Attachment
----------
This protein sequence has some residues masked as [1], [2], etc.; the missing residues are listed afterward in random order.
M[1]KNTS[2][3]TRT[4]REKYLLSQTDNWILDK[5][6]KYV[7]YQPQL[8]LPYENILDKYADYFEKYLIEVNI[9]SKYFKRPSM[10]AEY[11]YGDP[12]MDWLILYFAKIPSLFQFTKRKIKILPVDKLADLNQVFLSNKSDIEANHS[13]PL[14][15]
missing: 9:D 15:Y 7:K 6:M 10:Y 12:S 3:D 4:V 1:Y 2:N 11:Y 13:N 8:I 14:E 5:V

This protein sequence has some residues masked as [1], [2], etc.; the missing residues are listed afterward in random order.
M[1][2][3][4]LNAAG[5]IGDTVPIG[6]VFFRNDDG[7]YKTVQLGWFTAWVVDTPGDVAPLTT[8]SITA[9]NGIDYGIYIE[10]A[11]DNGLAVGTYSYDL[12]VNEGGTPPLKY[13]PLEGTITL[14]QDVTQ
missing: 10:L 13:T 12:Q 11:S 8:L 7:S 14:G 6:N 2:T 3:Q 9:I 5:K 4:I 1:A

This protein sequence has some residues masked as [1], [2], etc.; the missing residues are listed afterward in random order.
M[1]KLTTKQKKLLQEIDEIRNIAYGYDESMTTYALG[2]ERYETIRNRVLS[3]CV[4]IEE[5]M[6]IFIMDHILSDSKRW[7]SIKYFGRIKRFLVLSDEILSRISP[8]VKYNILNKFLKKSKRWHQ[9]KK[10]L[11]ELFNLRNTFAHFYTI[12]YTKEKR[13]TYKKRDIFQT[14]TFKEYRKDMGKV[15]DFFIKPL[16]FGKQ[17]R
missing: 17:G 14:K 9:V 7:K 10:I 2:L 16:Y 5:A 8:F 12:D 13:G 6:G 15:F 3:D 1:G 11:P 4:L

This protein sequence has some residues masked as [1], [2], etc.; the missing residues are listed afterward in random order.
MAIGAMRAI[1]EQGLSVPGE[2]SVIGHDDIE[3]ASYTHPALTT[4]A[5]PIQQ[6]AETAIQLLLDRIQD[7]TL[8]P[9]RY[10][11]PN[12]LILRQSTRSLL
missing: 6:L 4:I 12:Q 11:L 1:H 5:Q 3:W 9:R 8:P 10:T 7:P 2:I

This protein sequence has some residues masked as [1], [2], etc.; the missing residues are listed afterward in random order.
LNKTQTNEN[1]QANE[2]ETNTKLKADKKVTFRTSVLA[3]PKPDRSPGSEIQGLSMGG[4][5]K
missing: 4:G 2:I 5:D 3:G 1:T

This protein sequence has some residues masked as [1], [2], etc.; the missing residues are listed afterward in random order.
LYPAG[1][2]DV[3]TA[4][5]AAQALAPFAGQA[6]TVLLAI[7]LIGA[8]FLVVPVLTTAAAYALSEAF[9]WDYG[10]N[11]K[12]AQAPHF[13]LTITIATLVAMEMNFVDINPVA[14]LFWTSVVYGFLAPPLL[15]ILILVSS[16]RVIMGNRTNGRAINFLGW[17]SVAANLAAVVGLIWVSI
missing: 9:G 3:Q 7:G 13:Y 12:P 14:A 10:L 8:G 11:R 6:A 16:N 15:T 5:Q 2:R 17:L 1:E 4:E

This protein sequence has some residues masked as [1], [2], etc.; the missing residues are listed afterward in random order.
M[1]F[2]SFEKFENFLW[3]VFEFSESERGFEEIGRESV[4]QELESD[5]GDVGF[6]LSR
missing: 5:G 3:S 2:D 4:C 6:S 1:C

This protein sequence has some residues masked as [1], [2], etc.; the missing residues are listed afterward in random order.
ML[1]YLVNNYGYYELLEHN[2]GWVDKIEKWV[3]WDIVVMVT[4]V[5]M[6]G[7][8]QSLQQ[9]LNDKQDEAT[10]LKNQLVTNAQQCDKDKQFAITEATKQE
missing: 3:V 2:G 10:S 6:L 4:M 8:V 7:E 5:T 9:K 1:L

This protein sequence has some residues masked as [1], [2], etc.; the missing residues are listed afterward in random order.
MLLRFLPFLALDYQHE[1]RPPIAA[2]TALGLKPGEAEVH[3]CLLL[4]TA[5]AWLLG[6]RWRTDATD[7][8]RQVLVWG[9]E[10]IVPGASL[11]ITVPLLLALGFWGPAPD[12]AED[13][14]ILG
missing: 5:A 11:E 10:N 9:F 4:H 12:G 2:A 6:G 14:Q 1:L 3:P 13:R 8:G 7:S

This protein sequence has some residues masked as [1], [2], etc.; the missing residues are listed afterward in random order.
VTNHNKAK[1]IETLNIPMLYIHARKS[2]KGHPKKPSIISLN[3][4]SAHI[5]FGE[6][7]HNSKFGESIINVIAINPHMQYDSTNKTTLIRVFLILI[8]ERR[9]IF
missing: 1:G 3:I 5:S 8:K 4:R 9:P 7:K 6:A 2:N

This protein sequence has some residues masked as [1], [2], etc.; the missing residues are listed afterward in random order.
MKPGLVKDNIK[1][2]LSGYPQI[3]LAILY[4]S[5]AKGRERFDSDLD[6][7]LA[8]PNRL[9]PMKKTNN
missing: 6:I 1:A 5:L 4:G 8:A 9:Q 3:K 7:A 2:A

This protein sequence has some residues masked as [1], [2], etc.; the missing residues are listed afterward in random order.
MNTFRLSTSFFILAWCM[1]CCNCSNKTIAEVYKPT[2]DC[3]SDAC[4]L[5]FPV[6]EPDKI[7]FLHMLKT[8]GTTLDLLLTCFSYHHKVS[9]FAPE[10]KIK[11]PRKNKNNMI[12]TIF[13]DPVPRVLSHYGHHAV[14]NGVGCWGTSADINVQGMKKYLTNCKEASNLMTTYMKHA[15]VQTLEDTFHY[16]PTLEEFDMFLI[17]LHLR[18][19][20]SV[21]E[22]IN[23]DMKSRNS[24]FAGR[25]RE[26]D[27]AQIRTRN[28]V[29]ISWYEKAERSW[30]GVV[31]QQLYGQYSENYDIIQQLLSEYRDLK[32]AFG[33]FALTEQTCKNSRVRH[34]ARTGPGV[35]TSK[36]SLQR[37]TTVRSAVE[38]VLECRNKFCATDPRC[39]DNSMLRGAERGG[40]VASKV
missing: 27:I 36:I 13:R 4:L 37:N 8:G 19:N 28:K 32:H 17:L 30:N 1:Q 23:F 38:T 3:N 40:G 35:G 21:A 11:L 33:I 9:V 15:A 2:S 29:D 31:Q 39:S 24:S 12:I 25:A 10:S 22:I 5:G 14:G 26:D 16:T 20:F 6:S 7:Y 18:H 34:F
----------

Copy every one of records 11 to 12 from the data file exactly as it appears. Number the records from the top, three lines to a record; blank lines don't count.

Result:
This protein sequence has some residues masked as [1], [2], etc.; the missing residues are listed afterward in random order.
MKPGLVKDNIK[1][2]LSGYPQI[3]LAILY[4]S[5]AKGRERFDSDLD[6][7]LA[8]PNRL[9]PMKKTNN
missing: 6:I 1:A 5:L 4:G 8:A 9:Q 3:K 7:A 2:A

This protein sequence has some residues masked as [1], [2], etc.; the missing residues are listed afterward in random order.
MNTFRLSTSFFILAWCM[1]CCNCSNKTIAEVYKPT[2]DC[3]SDAC[4]L[5]FPV[6]EPDKI[7]FLHMLKT[8]GTTLDLLLTCFSYHHKVS[9]FAPE[10]KIK[11]PRKNKNNMI[12]TIF[13]DPVPRVLSHYGHHAV[14]NGVGCWGTSADINVQGMKKYLTNCKEASNLMTTYMKHA[15]VQTLEDTFHY[16]PTLEEFDMFLI[17]LHLR[18][19][20]SV[21]E[22]IN[23]DMKSRNS[24]FAGR[25]RE[26]D[27]AQIRTRN[28]V[29]ISWYEKAERSW[30]GVV[31]QQLYGQYSENYDIIQQLLSEYRDLK[32]AFG[33]FALTEQTCKNSRVRH[34]ARTGPGV[35]TSK[36]SLQR[37]TTVRSAVE[38]VLECRNKFCATDPRC[39]DNSMLRGAERGG[40]VASKV
missing: 27:I 36:I 13:R 4:L 37:N 8:G 19:N 28:K 32:H 17:L 30:N 1:Q 23:F 38:T 3:N 40:G 35:G 21:A 11:L 33:I 9:V 15:A 2:S 29:D 31:Q 39:S 24:S 12:I 25:A 10:S 22:I 5:G 14:G 26:D 16:T 20:F 6:S 7:Y 18:H 34:F